|by Meg Zimbeck||Food + Drink, Europe, France, Paris||18|
You may have heard that the sales tax (TVA) for French restaurants was recently slashed, dropping from 19.6 percent to 5.5 percent on July 1.
Does that mean that prices have fallen in eateries across town? Sadly, no. Only some restaurants—not all—are passing on the savings to customers.
Unlike the sales tax you see on most American restaurant tabs, the French TVA is largely invisible to consumers. The tax is included in the price of each item. And rather than pass the savings on to customers, many restaurant owners are keeping their prices the same—and keeping more of your money.
Some of that money will be used to hire additional staff or complete renovations. Some of it will simply help restaurants, who are struggling in this recession, to keep from going under.
Price reductions are varied but underwhelming. Mom and pop bistros are discounting more modestly than Applebee's-type franchises, some of whom (Hippopotamus, Bistro Romain) are trying to lure new business with splashy ads about their falling prices.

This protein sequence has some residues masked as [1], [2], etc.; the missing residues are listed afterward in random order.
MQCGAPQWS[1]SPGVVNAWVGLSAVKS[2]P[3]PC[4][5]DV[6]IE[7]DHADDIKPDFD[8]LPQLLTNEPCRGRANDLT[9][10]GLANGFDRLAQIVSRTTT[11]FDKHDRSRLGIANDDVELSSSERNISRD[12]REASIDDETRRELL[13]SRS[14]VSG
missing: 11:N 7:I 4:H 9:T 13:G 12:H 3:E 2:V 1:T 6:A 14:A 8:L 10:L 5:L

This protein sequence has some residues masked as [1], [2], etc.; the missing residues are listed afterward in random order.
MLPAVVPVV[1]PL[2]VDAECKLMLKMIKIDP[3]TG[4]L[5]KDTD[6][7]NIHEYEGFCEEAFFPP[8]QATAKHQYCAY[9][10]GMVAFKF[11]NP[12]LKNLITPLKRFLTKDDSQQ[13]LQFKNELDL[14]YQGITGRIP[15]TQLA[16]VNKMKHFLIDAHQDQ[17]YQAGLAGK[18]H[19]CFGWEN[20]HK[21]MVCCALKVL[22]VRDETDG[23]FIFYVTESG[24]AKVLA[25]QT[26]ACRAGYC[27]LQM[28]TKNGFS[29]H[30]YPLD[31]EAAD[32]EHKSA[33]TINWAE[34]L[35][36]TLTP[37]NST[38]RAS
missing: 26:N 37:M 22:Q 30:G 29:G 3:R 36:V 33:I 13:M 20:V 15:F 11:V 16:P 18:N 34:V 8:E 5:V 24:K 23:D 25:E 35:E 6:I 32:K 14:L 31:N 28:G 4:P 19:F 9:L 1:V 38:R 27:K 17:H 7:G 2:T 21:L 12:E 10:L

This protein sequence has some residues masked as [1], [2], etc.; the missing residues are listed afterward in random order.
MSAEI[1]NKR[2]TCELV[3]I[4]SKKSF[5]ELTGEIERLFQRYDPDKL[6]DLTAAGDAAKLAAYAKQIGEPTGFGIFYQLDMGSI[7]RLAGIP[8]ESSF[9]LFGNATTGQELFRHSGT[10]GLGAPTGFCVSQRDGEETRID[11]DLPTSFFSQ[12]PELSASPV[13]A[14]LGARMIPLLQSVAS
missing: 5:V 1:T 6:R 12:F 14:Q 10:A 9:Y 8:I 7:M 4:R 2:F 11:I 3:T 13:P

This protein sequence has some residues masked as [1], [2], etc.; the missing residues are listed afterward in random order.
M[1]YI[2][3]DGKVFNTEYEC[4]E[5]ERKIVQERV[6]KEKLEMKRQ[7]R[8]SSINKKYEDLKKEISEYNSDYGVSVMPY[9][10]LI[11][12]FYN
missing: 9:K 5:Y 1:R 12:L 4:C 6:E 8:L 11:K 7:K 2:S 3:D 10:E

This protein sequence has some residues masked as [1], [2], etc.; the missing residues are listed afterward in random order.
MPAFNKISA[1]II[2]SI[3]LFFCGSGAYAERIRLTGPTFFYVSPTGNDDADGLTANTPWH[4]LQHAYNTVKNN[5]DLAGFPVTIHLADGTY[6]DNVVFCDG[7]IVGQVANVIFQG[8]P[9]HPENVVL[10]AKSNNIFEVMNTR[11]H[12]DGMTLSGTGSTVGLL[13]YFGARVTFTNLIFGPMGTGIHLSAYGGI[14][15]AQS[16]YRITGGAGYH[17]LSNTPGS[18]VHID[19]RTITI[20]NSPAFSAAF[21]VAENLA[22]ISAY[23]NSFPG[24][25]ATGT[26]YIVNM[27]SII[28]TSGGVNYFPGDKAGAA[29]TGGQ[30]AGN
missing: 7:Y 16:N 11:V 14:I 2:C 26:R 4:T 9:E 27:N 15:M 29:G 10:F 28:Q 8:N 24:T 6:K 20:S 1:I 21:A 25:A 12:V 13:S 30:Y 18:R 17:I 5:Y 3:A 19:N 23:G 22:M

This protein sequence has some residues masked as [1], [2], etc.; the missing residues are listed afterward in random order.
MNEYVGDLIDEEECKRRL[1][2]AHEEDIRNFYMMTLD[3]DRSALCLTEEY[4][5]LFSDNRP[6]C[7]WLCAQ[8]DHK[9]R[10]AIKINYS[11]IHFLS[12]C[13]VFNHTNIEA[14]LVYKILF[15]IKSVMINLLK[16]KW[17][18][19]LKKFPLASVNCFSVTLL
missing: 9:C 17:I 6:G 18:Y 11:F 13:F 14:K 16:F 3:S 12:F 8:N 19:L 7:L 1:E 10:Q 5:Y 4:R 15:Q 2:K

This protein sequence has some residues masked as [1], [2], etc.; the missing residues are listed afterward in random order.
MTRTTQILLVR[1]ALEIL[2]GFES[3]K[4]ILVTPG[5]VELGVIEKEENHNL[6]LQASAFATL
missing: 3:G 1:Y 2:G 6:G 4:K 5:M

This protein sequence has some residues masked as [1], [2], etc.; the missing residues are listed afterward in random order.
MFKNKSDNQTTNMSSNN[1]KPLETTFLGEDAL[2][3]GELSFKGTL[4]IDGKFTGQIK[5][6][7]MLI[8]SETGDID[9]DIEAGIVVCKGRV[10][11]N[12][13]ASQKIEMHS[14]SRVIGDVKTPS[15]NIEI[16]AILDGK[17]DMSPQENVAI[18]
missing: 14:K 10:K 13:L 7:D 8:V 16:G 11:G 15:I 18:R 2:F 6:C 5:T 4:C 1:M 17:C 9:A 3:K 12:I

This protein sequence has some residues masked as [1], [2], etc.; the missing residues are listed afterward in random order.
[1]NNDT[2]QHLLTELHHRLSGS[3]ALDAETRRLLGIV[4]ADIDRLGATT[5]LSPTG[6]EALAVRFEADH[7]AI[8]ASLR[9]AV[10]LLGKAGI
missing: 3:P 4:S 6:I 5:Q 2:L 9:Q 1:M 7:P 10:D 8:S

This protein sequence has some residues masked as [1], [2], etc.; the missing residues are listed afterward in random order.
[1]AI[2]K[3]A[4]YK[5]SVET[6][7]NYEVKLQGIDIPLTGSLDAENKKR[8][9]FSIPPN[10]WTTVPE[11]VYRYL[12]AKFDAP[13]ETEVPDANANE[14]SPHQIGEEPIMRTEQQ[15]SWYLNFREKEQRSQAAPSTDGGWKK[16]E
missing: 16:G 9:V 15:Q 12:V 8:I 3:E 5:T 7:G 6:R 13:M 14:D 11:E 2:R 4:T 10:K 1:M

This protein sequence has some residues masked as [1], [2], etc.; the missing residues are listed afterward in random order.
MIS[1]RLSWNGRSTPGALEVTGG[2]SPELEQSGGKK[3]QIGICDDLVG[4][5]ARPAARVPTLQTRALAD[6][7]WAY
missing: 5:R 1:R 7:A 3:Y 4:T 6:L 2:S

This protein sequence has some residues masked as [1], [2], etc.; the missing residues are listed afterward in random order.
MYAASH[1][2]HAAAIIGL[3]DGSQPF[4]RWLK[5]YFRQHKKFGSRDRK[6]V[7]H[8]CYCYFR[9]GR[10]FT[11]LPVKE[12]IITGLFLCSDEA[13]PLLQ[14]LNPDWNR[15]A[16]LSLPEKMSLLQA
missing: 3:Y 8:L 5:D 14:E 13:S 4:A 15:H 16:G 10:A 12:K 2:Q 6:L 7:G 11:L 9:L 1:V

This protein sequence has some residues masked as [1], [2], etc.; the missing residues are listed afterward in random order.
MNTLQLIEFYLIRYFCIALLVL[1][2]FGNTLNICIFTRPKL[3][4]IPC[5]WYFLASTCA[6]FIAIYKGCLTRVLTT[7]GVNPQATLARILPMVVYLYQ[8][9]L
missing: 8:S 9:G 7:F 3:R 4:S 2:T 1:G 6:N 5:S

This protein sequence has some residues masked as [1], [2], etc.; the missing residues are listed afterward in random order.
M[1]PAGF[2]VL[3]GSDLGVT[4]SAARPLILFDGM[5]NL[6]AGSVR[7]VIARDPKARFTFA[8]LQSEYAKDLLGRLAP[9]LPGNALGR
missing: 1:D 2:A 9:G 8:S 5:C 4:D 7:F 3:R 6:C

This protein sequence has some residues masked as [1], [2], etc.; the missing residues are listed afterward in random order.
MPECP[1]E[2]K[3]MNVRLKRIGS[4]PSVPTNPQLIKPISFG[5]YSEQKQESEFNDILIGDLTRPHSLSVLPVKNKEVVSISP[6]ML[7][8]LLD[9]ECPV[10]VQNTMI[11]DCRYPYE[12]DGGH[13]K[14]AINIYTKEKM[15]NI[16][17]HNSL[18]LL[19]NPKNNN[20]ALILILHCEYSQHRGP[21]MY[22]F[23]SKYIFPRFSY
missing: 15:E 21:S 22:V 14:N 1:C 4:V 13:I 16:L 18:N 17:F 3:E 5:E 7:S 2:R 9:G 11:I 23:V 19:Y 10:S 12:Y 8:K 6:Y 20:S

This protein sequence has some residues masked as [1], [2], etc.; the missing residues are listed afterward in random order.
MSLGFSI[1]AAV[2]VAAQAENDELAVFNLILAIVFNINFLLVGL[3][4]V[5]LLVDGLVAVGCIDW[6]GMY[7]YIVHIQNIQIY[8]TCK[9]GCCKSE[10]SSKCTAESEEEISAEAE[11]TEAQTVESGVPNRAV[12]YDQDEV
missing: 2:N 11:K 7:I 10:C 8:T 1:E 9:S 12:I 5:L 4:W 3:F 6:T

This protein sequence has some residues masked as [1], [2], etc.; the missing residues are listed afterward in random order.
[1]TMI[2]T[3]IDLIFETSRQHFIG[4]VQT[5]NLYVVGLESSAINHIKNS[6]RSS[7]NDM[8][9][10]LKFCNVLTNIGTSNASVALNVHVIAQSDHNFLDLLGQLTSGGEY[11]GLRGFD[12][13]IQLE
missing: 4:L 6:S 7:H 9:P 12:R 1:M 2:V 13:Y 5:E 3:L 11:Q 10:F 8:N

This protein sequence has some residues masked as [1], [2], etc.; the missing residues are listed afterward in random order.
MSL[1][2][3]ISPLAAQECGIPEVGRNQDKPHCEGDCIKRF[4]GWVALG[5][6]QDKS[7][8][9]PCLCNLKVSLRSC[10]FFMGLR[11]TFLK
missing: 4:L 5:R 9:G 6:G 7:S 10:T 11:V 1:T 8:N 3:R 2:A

The Secrets of Paris site noticed "a big sign promoting lowered prices at the Ristorante Bottega aross the street from me (the same group as Bistro Romain and Léon de Bruxelles)," but blogger John Talbott wrote that "two chefs I've talked to, both before and after July 1st, said they were just trying to hold their own, keeping costs down, not increasing prices, trying to hire a sous-chef and praying."
For my part, I've seen the plat du jour at Mon Vieil Ami drop in price from €15 to €13, and (at the other end of the price spectrum) the special-occasion lunch menu at l'Arpège has dropped from €130 to €120. These reductions are hardly impressive, but we're hoping that the lower tax means means restaurants will be unlikely to raise their prices anytime soon.
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